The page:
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How Is This Woman Still Striding at 107 Years Old?

The secret to Goldie Sohn’s longevity might be in her movement.

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Under an arch of pink and yellow roses at the NYU Langone Shore Hill Neighborhood Center in Brooklyn, wearing a crown and sash declaring her “Birthday Princess,” Goldie Sohn celebrated her 107th birthday with some of her favorite people: teammates and coaches of the New York Road Runners Striders program.

Striders is offered at community and senior centers throughout New York. It’s a free, weekly, coached walking session for adults age 50 and older. Sohn, the eldest of the nearly 2,000 participants in the city, has been with the group for five years.

“Ms. Goldie,” as she’s known to most of her circle in Bensonhurst, has attended 41 of the 49 Striders sessions at her center in the last year. That record participation is made more awe-inspiring given that she was born just five days before the Titanic sunk in 1912—prematurely, and weighing just more than one pound. (And yes, that was before incubators were invented.)

“She talks constantly about how physical activity has given her a long life and her health,” said Rachel Pratt, NYRR senior vice president of youth and community services programs, during a phone interview. “I don’t know if it’s because we’re in the room or if she tells everybody this, but she really attributes her life to this.”

Sohn is mostly confined to seated activities at this point, but she still participates in exercises that aid in strength, coordination, and flexibility. But perhaps most importantly, she reaps the benefits of a physical activity that also provides a connection to the community.

“The social network is really important for seniors, especially those living alone,” Pratt said. “Like all of our runners and people who take up sport, part of the attraction is the ability to be social around it and have a community of people who are also active.”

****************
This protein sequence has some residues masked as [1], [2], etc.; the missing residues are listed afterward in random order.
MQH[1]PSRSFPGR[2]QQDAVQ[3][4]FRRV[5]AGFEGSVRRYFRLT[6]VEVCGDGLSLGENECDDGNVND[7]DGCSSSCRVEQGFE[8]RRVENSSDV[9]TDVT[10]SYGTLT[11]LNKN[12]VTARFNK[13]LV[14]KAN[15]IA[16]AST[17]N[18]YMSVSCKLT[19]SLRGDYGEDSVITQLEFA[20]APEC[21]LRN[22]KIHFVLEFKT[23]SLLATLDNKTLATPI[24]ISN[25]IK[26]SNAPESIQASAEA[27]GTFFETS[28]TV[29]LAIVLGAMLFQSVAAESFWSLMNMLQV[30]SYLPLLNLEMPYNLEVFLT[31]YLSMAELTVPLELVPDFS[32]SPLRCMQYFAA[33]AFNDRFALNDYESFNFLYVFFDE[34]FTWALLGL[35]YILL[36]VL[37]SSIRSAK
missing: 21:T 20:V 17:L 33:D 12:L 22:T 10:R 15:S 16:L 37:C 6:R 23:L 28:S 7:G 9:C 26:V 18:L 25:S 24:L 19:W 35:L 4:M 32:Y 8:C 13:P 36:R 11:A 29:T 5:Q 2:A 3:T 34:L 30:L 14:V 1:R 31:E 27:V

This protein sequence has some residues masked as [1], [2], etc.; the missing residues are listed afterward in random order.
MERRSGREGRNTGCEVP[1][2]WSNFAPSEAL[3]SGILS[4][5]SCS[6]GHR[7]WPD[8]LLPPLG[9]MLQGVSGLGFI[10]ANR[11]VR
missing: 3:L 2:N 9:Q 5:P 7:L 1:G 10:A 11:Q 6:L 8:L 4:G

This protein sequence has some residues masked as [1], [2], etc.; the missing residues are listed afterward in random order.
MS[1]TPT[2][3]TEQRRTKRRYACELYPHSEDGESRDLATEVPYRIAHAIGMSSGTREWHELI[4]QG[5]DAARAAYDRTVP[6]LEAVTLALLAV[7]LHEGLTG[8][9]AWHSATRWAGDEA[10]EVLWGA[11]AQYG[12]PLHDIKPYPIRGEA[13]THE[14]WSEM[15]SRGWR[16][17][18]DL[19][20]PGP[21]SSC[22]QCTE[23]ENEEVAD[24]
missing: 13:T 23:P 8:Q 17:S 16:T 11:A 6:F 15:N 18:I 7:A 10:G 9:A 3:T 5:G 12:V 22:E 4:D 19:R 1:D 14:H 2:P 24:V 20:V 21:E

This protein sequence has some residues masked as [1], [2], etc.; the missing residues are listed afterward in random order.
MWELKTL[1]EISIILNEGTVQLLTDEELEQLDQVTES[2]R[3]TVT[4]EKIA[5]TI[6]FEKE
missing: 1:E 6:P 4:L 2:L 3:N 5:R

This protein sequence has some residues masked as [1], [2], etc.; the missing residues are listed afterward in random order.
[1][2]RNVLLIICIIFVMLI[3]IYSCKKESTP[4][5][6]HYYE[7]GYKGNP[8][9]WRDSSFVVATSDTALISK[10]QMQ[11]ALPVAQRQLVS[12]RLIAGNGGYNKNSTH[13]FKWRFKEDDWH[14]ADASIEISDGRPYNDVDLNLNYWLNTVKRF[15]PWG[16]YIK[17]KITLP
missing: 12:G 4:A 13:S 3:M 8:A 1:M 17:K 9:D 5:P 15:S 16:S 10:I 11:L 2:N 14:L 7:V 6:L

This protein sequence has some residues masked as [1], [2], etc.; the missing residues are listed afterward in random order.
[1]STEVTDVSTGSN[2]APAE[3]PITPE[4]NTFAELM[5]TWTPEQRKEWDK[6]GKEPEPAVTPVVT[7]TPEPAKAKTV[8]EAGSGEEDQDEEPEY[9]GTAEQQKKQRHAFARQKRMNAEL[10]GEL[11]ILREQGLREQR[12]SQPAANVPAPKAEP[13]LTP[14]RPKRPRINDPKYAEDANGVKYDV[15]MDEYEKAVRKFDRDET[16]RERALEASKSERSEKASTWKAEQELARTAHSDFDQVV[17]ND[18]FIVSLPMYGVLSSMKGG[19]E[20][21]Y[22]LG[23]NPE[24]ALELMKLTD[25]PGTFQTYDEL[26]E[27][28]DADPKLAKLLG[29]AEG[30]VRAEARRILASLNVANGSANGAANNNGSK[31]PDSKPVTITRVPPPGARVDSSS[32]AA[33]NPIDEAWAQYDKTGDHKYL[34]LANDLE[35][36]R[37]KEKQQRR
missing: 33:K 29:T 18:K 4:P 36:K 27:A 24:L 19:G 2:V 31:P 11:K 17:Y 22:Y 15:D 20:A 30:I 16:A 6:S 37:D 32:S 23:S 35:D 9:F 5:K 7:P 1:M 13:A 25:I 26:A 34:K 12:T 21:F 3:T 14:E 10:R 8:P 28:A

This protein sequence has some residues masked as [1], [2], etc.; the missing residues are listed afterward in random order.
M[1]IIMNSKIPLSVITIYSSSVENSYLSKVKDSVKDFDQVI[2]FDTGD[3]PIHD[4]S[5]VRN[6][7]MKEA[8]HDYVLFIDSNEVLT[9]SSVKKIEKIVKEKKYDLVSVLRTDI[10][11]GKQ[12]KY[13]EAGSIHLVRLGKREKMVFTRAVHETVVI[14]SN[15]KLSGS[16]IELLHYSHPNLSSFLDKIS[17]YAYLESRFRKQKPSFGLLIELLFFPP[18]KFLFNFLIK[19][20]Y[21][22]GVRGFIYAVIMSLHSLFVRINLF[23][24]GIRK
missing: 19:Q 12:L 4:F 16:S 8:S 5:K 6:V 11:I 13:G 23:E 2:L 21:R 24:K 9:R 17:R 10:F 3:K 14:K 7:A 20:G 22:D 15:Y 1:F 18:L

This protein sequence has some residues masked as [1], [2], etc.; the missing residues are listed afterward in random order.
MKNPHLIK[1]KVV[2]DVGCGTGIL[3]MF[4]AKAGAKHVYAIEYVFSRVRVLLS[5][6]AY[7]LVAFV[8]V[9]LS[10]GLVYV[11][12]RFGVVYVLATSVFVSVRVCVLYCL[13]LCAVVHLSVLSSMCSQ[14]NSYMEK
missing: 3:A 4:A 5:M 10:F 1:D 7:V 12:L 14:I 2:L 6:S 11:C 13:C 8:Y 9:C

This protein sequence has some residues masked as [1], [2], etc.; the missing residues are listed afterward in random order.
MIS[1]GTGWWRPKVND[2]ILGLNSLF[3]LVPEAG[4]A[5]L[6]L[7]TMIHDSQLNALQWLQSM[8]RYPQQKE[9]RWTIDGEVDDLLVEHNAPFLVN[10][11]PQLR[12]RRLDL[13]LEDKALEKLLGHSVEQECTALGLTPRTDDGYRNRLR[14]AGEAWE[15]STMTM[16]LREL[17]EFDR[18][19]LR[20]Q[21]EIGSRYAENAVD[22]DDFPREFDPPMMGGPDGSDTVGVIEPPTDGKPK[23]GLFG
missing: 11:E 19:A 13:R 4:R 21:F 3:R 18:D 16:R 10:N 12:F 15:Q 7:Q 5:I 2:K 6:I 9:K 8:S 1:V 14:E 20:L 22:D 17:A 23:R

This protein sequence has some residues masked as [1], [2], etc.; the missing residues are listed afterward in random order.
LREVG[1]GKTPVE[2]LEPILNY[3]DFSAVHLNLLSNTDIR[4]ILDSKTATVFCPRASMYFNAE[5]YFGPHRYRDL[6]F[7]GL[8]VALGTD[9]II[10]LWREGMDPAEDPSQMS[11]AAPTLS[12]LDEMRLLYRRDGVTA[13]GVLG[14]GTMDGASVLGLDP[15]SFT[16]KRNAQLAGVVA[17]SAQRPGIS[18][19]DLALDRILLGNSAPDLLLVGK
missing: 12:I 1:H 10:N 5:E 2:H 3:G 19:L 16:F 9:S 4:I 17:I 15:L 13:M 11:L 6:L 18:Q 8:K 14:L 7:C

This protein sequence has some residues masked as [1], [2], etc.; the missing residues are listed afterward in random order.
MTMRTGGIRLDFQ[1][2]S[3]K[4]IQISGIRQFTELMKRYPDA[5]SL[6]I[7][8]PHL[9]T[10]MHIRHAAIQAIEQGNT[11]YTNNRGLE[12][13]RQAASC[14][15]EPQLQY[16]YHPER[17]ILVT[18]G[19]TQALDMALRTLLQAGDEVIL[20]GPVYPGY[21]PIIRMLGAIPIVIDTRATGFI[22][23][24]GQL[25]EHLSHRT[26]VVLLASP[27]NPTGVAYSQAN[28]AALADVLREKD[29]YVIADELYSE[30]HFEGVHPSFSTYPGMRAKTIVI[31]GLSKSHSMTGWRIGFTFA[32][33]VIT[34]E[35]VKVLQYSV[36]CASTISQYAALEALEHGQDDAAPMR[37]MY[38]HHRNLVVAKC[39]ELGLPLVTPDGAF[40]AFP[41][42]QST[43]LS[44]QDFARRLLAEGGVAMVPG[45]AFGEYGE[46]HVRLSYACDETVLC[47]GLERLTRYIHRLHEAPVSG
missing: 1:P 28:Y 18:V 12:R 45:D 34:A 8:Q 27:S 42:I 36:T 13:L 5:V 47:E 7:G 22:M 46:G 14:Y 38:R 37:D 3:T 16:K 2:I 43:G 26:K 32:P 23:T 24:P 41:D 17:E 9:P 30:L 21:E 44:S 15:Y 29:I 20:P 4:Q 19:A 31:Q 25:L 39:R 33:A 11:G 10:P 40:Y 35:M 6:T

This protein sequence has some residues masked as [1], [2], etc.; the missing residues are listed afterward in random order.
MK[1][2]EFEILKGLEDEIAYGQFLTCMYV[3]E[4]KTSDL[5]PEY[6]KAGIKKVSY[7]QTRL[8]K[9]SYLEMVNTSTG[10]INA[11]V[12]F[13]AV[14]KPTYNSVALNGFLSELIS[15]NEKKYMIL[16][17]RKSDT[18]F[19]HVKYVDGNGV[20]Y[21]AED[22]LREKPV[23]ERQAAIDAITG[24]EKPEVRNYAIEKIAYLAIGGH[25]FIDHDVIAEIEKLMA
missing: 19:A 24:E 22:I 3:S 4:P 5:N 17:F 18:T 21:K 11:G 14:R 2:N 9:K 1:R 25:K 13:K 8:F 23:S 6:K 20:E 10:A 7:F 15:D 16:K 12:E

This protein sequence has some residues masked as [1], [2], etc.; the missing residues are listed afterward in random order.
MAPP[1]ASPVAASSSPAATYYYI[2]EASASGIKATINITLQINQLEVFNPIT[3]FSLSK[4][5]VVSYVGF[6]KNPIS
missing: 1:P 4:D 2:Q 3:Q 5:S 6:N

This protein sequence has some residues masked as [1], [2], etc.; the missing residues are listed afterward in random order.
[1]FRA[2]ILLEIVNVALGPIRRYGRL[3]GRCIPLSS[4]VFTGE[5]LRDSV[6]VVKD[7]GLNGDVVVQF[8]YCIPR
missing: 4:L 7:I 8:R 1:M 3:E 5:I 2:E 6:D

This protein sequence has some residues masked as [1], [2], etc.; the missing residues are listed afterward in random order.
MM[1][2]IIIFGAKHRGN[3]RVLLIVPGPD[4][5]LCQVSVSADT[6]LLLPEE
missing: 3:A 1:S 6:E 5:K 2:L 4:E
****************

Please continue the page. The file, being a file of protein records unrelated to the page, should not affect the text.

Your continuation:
Those who see Sohn on a weekly basis attest that her commitment inspires her peers to keep moving, too.

“She loves to sing, dance, and exercise. She’s slowed down a bit this year, but we still consider her a very vibrant member of this community,” Laurn Volkmer, NYU Langone director of services for older adults told the Brooklyn Reporter. “From what [Sohn’s] daughter shared, this is something that keeps her going. This is something she looks forward to in the mornings.”

Pratt said that the time she spends with Striders is motivating for her own running future. She’s joined them on weekly walks, when they break up into pace groups, and cover up to 5K in their neighborhoods.

“They have this ability to come out and embrace life and create a real community,” she said. “At some point you slow down in running and you’re not able to do what you want to do. This is a road forward and a pathway to be active throughout your life.”

As for Ms. Goldie, she’ll keep doing her leg lifts and arm exercises for as long as she able, continuing to set a high standard for the young 80somethings at the center.

“When I went to her 106th birthday party last year, she just gripped my hand and looked at me in the eyes and told me what she was thinking,” Pratt said. “That was an amazing moment, feeling her warmth and intelligence and energy.”